Water should not be used to clean a smelter furnace that is still hot, said a Manitoba Labour report into a fatal summer blast at the Hudson Bay Mining and Smelting Co. in Manitoba, Canada.
The 710-page report released Wednesday confirms that a series of explosions were set off at the company''s Flin Flon plant in August when water being used during a scheduled maintenance shutdown came into contact with heated material.
One worker died in the hospital after the accident and 13 other workers were injured.
The Labour Department report makes nine recommendations to prevent a similar tragedy.
It is also being forwarded to the Justice Department to see whether charges should be laid under Manitoba''s Workplace Safety and Health Act.
Topping the list of recommendations is a call for the shutdown procedure of the furnace to be changed to ensure there is an adequate cooling period after the burners are switched off.
Union memebers have previously said they believe water was applied too early and mixed with still-molten metal at the base of the furnace.
The report said water should be kept out of the furnace until it is safe to use it and then only under "closely controlled conditions."
It also suggested finding another method of cleaning the equipment than water.
The report also urged the company to better train its employees and managers.
Some workers had trouble escaping because exits were blocked or they were tethered to equipment and those practices should stop, said the report.
Also, when first aid was being offered to the burn victims, a knife was needed to open some of the burn blankets available at the mine. That too should change, said the report.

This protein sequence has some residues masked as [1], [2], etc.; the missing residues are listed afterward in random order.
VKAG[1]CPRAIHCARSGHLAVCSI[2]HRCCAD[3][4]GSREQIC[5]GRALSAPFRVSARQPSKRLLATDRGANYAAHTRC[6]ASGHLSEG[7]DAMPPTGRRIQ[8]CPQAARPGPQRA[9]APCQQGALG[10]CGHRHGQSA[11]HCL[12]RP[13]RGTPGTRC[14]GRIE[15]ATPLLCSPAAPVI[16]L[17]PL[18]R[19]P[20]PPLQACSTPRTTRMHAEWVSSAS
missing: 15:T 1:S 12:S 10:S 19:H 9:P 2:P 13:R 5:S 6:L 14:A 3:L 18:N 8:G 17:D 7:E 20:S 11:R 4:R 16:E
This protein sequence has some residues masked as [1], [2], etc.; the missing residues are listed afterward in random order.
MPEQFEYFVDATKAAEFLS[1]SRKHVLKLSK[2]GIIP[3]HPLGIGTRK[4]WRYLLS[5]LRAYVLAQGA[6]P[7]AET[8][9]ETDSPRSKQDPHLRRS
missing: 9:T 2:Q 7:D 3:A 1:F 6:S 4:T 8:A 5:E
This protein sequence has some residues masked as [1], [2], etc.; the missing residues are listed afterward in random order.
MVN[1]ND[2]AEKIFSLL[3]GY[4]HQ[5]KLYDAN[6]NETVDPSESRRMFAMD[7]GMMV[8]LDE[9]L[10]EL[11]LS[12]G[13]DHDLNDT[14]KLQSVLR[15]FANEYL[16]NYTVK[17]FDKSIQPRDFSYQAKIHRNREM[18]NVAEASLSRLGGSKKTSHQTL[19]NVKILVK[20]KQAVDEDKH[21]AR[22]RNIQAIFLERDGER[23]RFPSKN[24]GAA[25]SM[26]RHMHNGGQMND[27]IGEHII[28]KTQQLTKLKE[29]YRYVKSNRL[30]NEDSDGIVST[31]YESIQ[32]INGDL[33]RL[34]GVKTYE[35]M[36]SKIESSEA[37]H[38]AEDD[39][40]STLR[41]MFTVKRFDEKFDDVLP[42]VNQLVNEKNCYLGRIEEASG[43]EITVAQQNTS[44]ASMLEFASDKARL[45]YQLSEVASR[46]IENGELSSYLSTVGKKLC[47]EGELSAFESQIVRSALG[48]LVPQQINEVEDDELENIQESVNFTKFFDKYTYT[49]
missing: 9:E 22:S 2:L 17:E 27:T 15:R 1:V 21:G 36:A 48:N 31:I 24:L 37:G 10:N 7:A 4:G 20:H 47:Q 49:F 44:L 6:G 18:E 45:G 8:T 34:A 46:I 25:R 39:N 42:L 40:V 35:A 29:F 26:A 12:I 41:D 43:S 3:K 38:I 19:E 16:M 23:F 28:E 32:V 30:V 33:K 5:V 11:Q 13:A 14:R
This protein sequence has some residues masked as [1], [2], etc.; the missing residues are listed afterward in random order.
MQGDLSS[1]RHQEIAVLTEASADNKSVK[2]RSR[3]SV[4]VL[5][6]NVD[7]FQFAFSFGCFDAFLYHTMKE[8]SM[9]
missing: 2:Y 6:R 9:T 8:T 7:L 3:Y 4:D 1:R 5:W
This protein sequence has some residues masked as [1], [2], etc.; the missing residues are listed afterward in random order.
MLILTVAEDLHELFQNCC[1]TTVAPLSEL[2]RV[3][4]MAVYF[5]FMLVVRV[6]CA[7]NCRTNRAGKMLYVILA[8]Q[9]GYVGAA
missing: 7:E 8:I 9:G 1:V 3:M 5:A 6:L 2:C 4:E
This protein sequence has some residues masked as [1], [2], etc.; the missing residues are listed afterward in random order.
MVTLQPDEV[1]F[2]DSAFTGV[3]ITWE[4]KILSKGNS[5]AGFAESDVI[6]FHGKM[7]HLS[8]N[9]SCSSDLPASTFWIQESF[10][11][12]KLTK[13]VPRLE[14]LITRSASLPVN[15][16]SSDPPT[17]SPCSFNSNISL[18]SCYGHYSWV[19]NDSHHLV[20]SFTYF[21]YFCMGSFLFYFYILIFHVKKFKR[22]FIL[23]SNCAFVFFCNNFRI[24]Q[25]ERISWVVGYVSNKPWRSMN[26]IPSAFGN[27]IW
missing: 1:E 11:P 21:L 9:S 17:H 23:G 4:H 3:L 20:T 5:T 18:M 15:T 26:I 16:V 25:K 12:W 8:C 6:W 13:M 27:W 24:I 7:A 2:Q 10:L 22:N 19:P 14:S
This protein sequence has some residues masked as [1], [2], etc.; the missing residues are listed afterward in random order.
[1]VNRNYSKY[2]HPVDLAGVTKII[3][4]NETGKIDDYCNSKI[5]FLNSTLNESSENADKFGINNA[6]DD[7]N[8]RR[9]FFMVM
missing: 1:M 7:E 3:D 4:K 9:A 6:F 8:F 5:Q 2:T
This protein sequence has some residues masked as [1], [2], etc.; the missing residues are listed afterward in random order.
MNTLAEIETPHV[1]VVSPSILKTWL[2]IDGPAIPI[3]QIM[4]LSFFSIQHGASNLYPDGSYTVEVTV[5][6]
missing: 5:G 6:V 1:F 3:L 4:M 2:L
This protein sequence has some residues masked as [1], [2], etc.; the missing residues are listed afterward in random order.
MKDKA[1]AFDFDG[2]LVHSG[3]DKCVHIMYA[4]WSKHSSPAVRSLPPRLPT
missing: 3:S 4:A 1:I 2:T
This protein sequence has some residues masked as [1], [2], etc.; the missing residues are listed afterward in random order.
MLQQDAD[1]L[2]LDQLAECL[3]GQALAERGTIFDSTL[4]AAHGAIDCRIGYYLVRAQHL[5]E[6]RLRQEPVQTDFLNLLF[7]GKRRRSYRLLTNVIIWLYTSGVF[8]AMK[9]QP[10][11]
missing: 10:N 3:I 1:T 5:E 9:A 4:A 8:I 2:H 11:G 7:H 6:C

"The Workplace Safety and Health Division has conducted a very comprehensive investigation," said Labour Minister Becky Barrett. "We will now be working with the joint safety and health committee at the plant, with the company and with the employees to ensure that this kind of accident does not happen again."
Union officials have been pressing for federal legislation that would make corporate executives and managers liable for criminal or negligent acts that happen under their watch.
Stephen Hunt of the United Steelworkers of America has said that negligent bosses should share the same liability as people who drink, then get behind the wheel to kill someone.
"It''s time Hudosn Bay Mining and Smelting and regulators in Manitoba got serious and started considering it''s real people that work there and real people that get injured or killed," said Hunt.
by Virginia Sutcliffe